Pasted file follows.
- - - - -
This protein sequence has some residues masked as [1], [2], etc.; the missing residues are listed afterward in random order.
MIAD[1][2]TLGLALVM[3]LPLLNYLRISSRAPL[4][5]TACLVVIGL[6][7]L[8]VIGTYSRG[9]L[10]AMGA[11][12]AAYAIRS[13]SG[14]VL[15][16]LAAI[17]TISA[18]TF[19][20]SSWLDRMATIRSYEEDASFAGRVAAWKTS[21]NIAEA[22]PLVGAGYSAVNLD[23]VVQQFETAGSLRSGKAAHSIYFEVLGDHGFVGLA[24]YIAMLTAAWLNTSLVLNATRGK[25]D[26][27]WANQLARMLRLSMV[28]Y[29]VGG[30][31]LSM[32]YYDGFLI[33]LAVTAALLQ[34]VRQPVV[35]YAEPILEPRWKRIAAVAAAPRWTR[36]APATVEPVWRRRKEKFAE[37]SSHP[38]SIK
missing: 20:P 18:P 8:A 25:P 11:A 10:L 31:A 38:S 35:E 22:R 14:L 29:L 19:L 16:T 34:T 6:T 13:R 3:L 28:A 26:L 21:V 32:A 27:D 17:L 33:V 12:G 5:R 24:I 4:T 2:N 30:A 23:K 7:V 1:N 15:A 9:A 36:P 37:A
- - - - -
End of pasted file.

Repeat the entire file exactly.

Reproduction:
This protein sequence has some residues masked as [1], [2], etc.; the missing residues are listed afterward in random order.
MIAD[1][2]TLGLALVM[3]LPLLNYLRISSRAPL[4][5]TACLVVIGL[6][7]L[8]VIGTYSRG[9]L[10]AMGA[11][12]AAYAIRS[13]SG[14]VL[15][16]LAAI[17]TISA[18]TF[19][20]SSWLDRMATIRSYEEDASFAGRVAAWKTS[21]NIAEA[22]PLVGAGYSAVNLD[23]VVQQFETAGSLRSGKAAHSIYFEVLGDHGFVGLA[24]YIAMLTAAWLNTSLVLNATRGK[25]D[26][27]WANQLARMLRLSMV[28]Y[29]VGG[30][31]LSM[32]YYDGFLI[33]LAVTAALLQ[34]VRQPVV[35]YAEPILEPRWKRIAAVAAAPRWTR[36]APATVEPVWRRRKEKFAE[37]SSHP[38]SIK
missing: 20:P 18:P 8:A 25:P 11:A 10:L 31:A 38:S 35:E 22:R 14:L 29:L 19:L 16:T 34:T 6:T 13:R 3:L 28:A 26:L 21:V 32:A 27:D 17:L 33:V 12:G 5:R 24:I 4:T 2:N 30:A 23:K 7:V 1:N 15:A 9:A 36:P 37:A